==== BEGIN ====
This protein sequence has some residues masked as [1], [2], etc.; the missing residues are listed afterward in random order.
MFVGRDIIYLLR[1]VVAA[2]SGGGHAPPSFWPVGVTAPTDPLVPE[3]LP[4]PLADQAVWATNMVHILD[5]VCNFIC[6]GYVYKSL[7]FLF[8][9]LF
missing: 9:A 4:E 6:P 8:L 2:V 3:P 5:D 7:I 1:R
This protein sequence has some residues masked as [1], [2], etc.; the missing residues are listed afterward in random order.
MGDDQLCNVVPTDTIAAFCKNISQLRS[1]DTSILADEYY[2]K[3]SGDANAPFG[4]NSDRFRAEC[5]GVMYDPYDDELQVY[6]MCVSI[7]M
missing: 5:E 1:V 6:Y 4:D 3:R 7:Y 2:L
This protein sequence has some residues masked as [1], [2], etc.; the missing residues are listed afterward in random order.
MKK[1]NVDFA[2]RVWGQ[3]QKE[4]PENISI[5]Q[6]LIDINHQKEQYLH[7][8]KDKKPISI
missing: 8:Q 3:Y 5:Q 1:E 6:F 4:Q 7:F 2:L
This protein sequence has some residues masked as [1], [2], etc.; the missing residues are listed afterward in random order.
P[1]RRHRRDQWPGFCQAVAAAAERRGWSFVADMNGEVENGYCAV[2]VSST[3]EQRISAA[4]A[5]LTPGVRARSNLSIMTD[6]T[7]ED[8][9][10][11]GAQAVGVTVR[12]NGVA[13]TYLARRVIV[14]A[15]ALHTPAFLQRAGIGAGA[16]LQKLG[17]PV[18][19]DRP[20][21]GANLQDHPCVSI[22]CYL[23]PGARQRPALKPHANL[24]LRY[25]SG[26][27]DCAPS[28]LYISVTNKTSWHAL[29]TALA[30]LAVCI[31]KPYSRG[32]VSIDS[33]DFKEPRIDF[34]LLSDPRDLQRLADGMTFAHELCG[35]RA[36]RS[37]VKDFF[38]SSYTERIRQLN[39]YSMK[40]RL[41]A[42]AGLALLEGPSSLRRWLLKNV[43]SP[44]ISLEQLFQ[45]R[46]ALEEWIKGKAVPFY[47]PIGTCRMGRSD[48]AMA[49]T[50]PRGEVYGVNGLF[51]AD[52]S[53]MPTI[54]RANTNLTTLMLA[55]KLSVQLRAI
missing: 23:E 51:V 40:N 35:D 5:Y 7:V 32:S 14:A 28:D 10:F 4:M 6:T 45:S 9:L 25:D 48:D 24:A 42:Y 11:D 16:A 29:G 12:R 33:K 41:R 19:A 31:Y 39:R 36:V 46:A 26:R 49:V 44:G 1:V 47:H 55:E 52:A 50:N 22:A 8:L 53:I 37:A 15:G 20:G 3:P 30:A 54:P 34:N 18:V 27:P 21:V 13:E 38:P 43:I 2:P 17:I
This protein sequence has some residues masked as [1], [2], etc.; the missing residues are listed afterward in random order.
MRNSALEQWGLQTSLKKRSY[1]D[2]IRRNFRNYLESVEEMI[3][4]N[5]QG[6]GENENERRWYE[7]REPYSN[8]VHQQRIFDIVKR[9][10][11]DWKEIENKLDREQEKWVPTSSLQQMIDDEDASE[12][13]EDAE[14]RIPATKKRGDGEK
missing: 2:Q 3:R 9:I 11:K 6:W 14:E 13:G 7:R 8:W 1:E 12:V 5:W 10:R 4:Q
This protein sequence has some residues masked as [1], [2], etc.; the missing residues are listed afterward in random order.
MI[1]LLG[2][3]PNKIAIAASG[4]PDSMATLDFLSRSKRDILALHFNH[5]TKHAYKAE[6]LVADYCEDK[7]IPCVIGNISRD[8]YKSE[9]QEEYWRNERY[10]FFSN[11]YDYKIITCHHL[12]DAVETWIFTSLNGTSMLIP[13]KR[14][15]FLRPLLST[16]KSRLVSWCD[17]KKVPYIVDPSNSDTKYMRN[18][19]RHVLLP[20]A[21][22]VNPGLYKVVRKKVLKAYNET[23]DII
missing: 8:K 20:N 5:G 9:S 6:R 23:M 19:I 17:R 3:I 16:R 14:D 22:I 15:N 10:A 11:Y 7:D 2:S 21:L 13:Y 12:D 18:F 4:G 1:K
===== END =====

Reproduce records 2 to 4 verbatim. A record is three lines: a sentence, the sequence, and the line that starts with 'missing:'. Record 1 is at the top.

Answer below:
This protein sequence has some residues masked as [1], [2], etc.; the missing residues are listed afterward in random order.
MGDDQLCNVVPTDTIAAFCKNISQLRS[1]DTSILADEYY[2]K[3]SGDANAPFG[4]NSDRFRAEC[5]GVMYDPYDDELQVY[6]MCVSI[7]M
missing: 5:E 1:V 6:Y 4:D 3:R 7:Y 2:L
This protein sequence has some residues masked as [1], [2], etc.; the missing residues are listed afterward in random order.
MKK[1]NVDFA[2]RVWGQ[3]QKE[4]PENISI[5]Q[6]LIDINHQKEQYLH[7][8]KDKKPISI
missing: 8:Q 3:Y 5:Q 1:E 6:F 4:Q 7:F 2:L
This protein sequence has some residues masked as [1], [2], etc.; the missing residues are listed afterward in random order.
P[1]RRHRRDQWPGFCQAVAAAAERRGWSFVADMNGEVENGYCAV[2]VSST[3]EQRISAA[4]A[5]LTPGVRARSNLSIMTD[6]T[7]ED[8][9][10][11]GAQAVGVTVR[12]NGVA[13]TYLARRVIV[14]A[15]ALHTPAFLQRAGIGAGA[16]LQKLG[17]PV[18][19]DRP[20][21]GANLQDHPCVSI[22]CYL[23]PGARQRPALKPHANL[24]LRY[25]SG[26][27]DCAPS[28]LYISVTNKTSWHAL[29]TALA[30]LAVCI[31]KPYSRG[32]VSIDS[33]DFKEPRIDF[34]LLSDPRDLQRLADGMTFAHELCG[35]RA[36]RS[37]VKDFF[38]SSYTERIRQLN[39]YSMK[40]RL[41]A[42]AGLALLEGPSSLRRWLLKNV[43]SP[44]ISLEQLFQ[45]R[46]ALEEWIKGKAVPFY[47]PIGTCRMGRSD[48]AMA[49]T[50]PRGEVYGVNGLF[51]AD[52]S[53]MPTI[54]RANTNLTTLMLA[55]KLSVQLRAI
missing: 23:E 51:V 40:N 35:D 5:Y 7:V 32:S 14:A 28:D 10:F 4:M 6:T 45:S 9:L 25:D 48:D 24:A 42:Y 11:D 16:A 29:G 12:R 33:K 41:R 19:A 31:Y 39:R 36:V 46:A 26:R 49:V 44:G 1:V 47:H 55:E 52:A 50:N 22:A 8:L 53:I 37:A 15:G 20:G 3:P 30:A 54:P 34:N 18:V 27:P 21:V 13:E 38:P 43:I 2:P 17:I